Hollywood of 2017 is all about franchises that blow past their natural ending points. But the Fast and the Furious movies had a different, more sombre type of natural ending point: the death of series mainstay Paul Walker, who had logged more screen time in these movies than any other actor. (Don’t forget that face-of-the-franchise Vin Diesel missed basically two entire movies.)
Money, however, trumps grief and doing the decent thing. So instead of closing up shop, what did Universal do? Replaced Walker with a guy who looks almost exactly like him (Scott Eastwood, Clint’s son), added two Oscar winners to the cast (Helen Mirren and Charlize Theron), and embedded this series even further into the mainstream of ongoing action film franchises. Despite bearing a title that sounds like a swan song, The Fate of the Furious feels less like it has seven movies behind it than that it has seven more ahead of it.
Which may not be an entirely bad thing, as this is the most fun entry since Fast Five and probably in the top two or three overall. Realism went out the window a long time ago with this series, and if you were expecting anything different you’ll be sorely disappointed. But the more this series has gotten in touch with the preposterousness at its core, the more fun it has gotten. If you stop for a moment to consider the utter absurdity of a bunch of San Fernando Valley street racers aboard a Russian submarine trying to prevent a nuclear missile from launching, you will laugh out loud – but hopefully in a good way. And if you think that’s a spoiler for The Fate of the Furious, you’re really missing the point.
Plot isn’t the point either, of course, but it’s customary to tell you a bit about it anyway. Drawn out of seeming retirement in some tropical setting (this time, Cuba) for at least the third time, Dominic Toretto (Diesel) falls victim to a scheme by terrorist hacker Cipher (Theron) to get him to do her bidding. She’s got something on Dom, and she wants him to put his implausibly effective combination of driving skills and spy skills toward stealing MacGuffin A (an EMP device) and MacGuffin B (a nuclear football) using MacGuffin C (the God’s Eye, a device from the previous film that can track any person on Earth, somehow).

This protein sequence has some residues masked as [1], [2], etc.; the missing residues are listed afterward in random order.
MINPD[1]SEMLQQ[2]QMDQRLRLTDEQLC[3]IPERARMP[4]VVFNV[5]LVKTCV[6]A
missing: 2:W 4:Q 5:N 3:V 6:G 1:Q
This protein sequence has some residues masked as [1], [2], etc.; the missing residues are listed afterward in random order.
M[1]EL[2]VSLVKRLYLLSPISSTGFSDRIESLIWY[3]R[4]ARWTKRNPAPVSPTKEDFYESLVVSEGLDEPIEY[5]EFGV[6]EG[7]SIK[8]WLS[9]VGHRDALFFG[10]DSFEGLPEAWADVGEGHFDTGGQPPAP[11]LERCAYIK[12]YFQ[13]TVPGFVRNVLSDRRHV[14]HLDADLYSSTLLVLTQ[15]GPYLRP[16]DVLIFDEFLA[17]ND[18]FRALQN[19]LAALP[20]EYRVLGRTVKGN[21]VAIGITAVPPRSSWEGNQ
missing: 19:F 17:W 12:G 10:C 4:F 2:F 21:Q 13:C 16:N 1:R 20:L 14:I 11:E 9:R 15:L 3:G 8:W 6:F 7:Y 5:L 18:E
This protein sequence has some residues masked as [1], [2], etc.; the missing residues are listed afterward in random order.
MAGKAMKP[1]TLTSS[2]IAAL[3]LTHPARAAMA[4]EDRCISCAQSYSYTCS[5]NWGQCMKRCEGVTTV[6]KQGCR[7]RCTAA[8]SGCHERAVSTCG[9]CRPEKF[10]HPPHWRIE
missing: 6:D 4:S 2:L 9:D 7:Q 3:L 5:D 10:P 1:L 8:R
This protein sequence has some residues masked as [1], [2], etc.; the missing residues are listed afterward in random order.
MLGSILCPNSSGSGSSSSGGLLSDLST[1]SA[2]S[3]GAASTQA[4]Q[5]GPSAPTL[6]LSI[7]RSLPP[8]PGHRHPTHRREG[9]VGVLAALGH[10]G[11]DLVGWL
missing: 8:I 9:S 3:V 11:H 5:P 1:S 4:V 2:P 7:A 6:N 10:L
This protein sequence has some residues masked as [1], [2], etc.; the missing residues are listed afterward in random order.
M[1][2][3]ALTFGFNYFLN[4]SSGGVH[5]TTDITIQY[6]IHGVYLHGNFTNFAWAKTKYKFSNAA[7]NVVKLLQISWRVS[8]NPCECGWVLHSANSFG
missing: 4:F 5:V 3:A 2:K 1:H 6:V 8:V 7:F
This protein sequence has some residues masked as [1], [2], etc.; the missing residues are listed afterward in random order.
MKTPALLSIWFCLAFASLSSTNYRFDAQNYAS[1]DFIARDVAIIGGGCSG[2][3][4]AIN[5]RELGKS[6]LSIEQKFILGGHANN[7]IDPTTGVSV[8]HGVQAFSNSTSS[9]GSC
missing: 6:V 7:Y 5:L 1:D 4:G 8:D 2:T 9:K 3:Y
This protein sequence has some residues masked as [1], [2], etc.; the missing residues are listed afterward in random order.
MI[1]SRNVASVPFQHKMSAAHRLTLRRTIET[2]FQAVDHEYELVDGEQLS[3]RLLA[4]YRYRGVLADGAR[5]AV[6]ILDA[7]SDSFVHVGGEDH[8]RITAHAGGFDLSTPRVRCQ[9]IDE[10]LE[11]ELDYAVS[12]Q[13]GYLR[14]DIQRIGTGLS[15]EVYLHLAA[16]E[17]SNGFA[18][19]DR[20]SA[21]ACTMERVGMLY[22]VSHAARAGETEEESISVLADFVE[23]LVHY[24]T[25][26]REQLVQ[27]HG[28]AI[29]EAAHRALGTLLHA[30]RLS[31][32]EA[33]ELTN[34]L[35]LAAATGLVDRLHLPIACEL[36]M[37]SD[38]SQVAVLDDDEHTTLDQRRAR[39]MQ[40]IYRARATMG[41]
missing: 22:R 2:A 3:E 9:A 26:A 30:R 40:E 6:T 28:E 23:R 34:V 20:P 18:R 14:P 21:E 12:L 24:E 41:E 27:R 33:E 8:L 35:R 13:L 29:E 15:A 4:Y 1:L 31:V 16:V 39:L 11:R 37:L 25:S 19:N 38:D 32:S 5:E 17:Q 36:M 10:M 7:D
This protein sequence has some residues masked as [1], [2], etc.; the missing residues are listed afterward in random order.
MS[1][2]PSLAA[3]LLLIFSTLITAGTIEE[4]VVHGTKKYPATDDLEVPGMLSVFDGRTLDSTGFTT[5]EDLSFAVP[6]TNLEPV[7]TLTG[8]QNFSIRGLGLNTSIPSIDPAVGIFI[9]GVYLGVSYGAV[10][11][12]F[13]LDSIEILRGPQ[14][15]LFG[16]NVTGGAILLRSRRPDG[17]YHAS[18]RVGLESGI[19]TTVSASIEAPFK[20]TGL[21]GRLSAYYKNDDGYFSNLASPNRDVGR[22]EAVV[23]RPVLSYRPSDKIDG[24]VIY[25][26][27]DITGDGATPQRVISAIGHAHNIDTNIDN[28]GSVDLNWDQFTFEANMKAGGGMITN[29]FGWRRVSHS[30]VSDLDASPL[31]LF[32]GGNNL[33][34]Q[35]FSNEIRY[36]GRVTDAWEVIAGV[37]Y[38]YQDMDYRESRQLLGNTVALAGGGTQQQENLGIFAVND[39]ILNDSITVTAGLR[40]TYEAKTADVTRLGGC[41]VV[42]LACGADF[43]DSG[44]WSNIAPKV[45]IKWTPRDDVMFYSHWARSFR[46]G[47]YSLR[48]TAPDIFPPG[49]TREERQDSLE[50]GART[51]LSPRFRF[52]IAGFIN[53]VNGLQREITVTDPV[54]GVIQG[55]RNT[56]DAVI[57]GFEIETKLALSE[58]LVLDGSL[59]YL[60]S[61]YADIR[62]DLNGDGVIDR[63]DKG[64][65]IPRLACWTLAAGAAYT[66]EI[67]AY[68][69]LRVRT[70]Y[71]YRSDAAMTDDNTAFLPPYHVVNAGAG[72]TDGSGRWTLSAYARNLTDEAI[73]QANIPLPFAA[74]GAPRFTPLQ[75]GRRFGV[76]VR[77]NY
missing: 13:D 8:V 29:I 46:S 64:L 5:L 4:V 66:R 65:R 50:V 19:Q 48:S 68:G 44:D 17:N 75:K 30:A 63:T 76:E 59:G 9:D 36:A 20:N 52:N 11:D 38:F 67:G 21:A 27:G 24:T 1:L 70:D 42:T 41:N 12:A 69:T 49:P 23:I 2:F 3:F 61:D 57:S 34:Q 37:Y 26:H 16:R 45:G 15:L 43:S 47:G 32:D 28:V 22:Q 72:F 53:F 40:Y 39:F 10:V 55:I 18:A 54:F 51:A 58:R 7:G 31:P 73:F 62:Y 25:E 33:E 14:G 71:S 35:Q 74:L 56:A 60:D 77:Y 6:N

This requires turning him against his “family” – probably the series’ most overused word – who are, naturally, the only ones who can stop him. If you don’t remember, that family includes the likes of Michelle Rodriguez, Dwayne Johnson, Tyrese Gibson, Chris “Ludacris” Bridges, Nathalie Emmanuel, Kurt Russell, the aforementioned spawn of Clint Eastwood, and nowadays former villain Jason Statham, who got a taste for comedy in Paul Feig’s Spy, and brings another generous helping of it here. These characters all have names, but damned if I can remember them.
It works. Search me how, but it works. F. Gary Gray, sitting in the director’s chair for the first time in this series, brings a real sense of fun to this movie, despite a couple more of the heavier moments that have sprinkled themselves throughout the saga. (I’m talking character deaths, people, but I’m not saying who or how many.) By this eighth instalment, in fact, the mood has gotten light enough overall that it would seem more appropriate if the fight scenes involved non-lethal force, like one of the earlier incarnations of Batman. But no, a Russian baddie does indeed have to get chopped up in the propeller of a submarine. At least it occurs off-screen.
The fight scenes are actually some of the best in the series, most notably a prison break involving Statham and Johnson in which they mow through guards and other prisoners in the platonic ideal of that non-lethal force. The scene is scored to frenetic hip hop, and the whole thing just gets the juices flowing. The flow of the juice is really the reason to see any Fast and the Furious movie, but some of them produce little more than a trickle.
The movie, surprisingly, is. It delivers what you want from a Fast and the Furious movie, even if what you want is another reinforcement of its corny family values. And it’s got a sense of humour that goes beyond just the squabbling between Gibson and Bridges, getting excellent comedic moments from two tough guys who have discovered their taste for comedy in recent years. One is the aforementioned Statham, who has a hilarious fight scene involving a particularly precious piece of cargo, and the other is Johnson, whose introduction four movies ago might bear the greatest responsibility for reinvigorating this series after the turgid fourth movie, Fast and Furious.
With the Furious series getting Furiosa – Charlize Theron – and Helen Millen, it’s even going somewhere it’s never gone before: respectability. Rarely does legitimate talent start getting on board in a series’ eighth movie; at that point, they’re more likely to be fleeing the sinking ship. Or, in the case of The Fate of the Furious, the submerging submarine.
But submarines and wrecking balls and cars being controlled remotely by hackers and getting dropped off the tops of buildings (another good scene) indicate just how many more avenues are still possible in what once seemed like a dead end. It may not be particularly respectful to Paul Walker, but movie fans will probably keep eating up this stuff for a while to come, a quarter mile at a time.